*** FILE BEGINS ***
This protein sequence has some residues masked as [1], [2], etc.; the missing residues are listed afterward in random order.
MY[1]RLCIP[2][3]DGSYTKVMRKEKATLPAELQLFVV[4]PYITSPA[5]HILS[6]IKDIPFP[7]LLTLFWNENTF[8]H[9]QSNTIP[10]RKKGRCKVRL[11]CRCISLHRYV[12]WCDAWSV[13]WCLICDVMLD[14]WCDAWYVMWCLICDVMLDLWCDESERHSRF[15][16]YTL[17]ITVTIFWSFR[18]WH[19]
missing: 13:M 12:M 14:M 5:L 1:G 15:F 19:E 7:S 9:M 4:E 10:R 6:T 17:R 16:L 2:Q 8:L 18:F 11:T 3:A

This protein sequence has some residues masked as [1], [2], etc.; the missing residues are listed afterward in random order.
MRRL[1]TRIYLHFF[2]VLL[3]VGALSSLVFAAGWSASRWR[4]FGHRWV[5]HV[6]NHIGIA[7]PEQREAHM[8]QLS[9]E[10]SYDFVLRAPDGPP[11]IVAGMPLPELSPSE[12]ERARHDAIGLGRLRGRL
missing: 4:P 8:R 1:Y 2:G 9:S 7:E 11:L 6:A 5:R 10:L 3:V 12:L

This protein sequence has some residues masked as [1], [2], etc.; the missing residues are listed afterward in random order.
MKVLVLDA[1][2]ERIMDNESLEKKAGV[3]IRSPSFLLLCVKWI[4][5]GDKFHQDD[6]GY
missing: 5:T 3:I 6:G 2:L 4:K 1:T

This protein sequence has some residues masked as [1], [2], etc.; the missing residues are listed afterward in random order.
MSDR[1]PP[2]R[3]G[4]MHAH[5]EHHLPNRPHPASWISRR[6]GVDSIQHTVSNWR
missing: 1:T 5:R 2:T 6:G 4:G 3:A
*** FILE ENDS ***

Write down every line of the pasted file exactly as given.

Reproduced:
This protein sequence has some residues masked as [1], [2], etc.; the missing residues are listed afterward in random order.
MY[1]RLCIP[2][3]DGSYTKVMRKEKATLPAELQLFVV[4]PYITSPA[5]HILS[6]IKDIPFP[7]LLTLFWNENTF[8]H[9]QSNTIP[10]RKKGRCKVRL[11]CRCISLHRYV[12]WCDAWSV[13]WCLICDVMLD[14]WCDAWYVMWCLICDVMLDLWCDESERHSRF[15][16]YTL[17]ITVTIFWSFR[18]WH[19]
missing: 13:M 12:M 14:M 5:L 1:G 15:F 19:E 7:S 9:M 4:E 10:R 6:T 17:R 16:L 2:Q 8:L 18:F 11:T 3:A

This protein sequence has some residues masked as [1], [2], etc.; the missing residues are listed afterward in random order.
MRRL[1]TRIYLHFF[2]VLL[3]VGALSSLVFAAGWSASRWR[4]FGHRWV[5]HV[6]NHIGIA[7]PEQREAHM[8]QLS[9]E[10]SYDFVLRAPDGPP[11]IVAGMPLPELSPSE[12]ERARHDAIGLGRLRGRL
missing: 4:P 8:R 1:Y 2:G 9:S 7:E 11:L 6:A 5:R 10:L 3:V 12:L

This protein sequence has some residues masked as [1], [2], etc.; the missing residues are listed afterward in random order.
MKVLVLDA[1][2]ERIMDNESLEKKAGV[3]IRSPSFLLLCVKWI[4][5]GDKFHQDD[6]GY
missing: 5:T 3:I 6:G 2:L 4:K 1:T

This protein sequence has some residues masked as [1], [2], etc.; the missing residues are listed afterward in random order.
MSDR[1]PP[2]R[3]G[4]MHAH[5]EHHLPNRPHPASWISRR[6]GVDSIQHTVSNWR
missing: 1:T 5:R 2:T 6:G 4:G 3:A